We experimentally investigate the Jackson and Moselle (2002) model where legislators bargain over policy proposals and the allocation of
private goods. Key comparative static predictions of the model hold with the introduction of private goods, including "strange bedfellow"
coalitions. Private goods help to secure legislative compromise and increase the likelihood of proposals passing, an outcome not
predicted by the theory but a staple of the applied political economy literature. Coalition formation is better characterized by an "efficient
equal split" between coalition partners than the subgame perfect equilibrium prediction, which has implications for stable political party formation.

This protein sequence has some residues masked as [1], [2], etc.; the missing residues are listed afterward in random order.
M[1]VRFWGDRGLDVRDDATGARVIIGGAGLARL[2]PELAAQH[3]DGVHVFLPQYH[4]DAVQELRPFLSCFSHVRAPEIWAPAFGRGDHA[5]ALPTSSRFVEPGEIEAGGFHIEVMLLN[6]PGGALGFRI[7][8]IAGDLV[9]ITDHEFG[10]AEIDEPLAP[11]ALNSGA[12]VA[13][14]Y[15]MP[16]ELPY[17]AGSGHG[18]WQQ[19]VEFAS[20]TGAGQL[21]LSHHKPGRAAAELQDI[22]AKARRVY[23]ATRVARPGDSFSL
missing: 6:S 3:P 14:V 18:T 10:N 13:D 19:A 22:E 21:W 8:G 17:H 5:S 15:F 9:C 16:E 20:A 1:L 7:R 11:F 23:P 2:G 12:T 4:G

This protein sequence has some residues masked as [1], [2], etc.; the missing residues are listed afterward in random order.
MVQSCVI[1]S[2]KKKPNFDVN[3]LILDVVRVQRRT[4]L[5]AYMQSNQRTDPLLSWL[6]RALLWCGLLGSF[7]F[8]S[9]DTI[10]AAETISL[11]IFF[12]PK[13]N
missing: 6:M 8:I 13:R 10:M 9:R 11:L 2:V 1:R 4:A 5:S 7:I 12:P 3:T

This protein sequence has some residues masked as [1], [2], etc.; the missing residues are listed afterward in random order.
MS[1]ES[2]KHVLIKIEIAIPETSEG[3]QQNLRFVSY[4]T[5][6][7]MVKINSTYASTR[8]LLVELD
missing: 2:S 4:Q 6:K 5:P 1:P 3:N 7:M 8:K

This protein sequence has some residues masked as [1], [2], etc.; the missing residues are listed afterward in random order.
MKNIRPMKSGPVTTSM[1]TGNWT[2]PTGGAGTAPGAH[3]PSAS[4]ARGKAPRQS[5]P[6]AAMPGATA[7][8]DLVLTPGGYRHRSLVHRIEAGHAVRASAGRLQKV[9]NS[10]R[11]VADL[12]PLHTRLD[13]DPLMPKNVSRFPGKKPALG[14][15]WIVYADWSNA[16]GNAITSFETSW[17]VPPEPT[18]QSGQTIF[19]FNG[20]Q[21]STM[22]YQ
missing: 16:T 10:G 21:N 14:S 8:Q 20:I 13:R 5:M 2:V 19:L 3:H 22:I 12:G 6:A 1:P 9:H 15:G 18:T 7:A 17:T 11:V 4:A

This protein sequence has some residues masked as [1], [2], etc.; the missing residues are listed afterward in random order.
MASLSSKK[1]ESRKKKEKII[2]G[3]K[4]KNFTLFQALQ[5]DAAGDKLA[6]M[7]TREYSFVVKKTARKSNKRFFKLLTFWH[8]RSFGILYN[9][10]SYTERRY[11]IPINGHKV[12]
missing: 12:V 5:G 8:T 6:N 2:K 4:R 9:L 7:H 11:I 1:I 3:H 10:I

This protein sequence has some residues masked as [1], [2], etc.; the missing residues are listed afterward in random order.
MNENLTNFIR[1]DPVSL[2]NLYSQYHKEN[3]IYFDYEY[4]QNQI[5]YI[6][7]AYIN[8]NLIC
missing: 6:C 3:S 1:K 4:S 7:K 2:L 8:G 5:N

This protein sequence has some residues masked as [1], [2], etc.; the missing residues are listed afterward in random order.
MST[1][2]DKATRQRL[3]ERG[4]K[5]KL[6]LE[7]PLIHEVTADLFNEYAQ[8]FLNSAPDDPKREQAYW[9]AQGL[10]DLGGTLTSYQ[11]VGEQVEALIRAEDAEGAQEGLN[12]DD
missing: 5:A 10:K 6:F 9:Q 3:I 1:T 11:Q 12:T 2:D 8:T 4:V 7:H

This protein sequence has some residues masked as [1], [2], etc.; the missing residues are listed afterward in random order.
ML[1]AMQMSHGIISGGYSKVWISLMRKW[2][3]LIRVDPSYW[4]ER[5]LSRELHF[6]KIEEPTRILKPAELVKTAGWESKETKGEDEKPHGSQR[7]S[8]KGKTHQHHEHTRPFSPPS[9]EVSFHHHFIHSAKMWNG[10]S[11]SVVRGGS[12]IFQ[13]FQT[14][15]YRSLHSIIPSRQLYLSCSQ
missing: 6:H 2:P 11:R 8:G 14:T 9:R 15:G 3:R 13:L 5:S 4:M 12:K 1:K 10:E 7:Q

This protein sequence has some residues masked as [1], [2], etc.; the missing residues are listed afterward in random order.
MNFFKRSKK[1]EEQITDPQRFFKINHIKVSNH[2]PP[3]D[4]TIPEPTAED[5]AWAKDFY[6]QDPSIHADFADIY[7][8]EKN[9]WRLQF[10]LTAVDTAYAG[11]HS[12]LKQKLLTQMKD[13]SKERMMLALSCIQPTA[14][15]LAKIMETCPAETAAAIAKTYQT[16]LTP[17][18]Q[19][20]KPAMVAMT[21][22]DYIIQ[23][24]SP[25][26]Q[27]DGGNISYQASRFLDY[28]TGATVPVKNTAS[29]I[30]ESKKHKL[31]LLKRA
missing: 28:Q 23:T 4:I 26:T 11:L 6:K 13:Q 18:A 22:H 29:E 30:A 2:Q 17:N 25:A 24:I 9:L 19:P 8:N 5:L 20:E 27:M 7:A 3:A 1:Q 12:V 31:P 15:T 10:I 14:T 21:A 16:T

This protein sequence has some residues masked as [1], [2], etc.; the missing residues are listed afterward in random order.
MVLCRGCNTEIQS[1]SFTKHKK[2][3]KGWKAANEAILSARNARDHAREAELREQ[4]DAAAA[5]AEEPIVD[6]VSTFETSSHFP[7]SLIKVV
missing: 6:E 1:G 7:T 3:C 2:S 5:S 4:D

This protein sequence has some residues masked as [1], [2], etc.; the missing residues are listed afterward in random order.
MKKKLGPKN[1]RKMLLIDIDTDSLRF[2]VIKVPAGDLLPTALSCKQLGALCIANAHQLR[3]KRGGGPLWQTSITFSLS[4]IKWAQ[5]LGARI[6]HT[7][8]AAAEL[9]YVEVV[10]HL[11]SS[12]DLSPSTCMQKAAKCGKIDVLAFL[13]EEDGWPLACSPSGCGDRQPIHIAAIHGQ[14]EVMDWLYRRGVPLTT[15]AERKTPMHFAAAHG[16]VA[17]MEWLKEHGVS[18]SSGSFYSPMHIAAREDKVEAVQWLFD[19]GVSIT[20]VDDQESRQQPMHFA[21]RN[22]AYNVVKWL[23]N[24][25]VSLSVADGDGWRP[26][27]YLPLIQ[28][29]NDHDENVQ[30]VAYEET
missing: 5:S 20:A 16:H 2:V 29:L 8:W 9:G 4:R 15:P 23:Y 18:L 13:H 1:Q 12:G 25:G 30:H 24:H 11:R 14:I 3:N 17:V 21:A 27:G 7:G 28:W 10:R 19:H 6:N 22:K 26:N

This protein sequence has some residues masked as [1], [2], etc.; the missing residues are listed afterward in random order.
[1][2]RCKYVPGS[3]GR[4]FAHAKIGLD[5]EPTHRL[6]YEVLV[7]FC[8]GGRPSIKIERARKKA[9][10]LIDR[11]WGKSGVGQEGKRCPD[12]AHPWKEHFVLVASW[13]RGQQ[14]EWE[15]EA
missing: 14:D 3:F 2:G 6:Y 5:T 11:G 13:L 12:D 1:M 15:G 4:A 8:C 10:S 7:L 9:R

Christiansen, Nels, Sotiris Georganas, and John H. Kagel.
"Coalition Formation in a Legislative Voting Game."
American Economic Journal: Microeconomics,
Bargaining Theory; Matching Theory
Political Processes: Rent-seeking, Lobbying, Elections, Legislatures, and Voting Behavior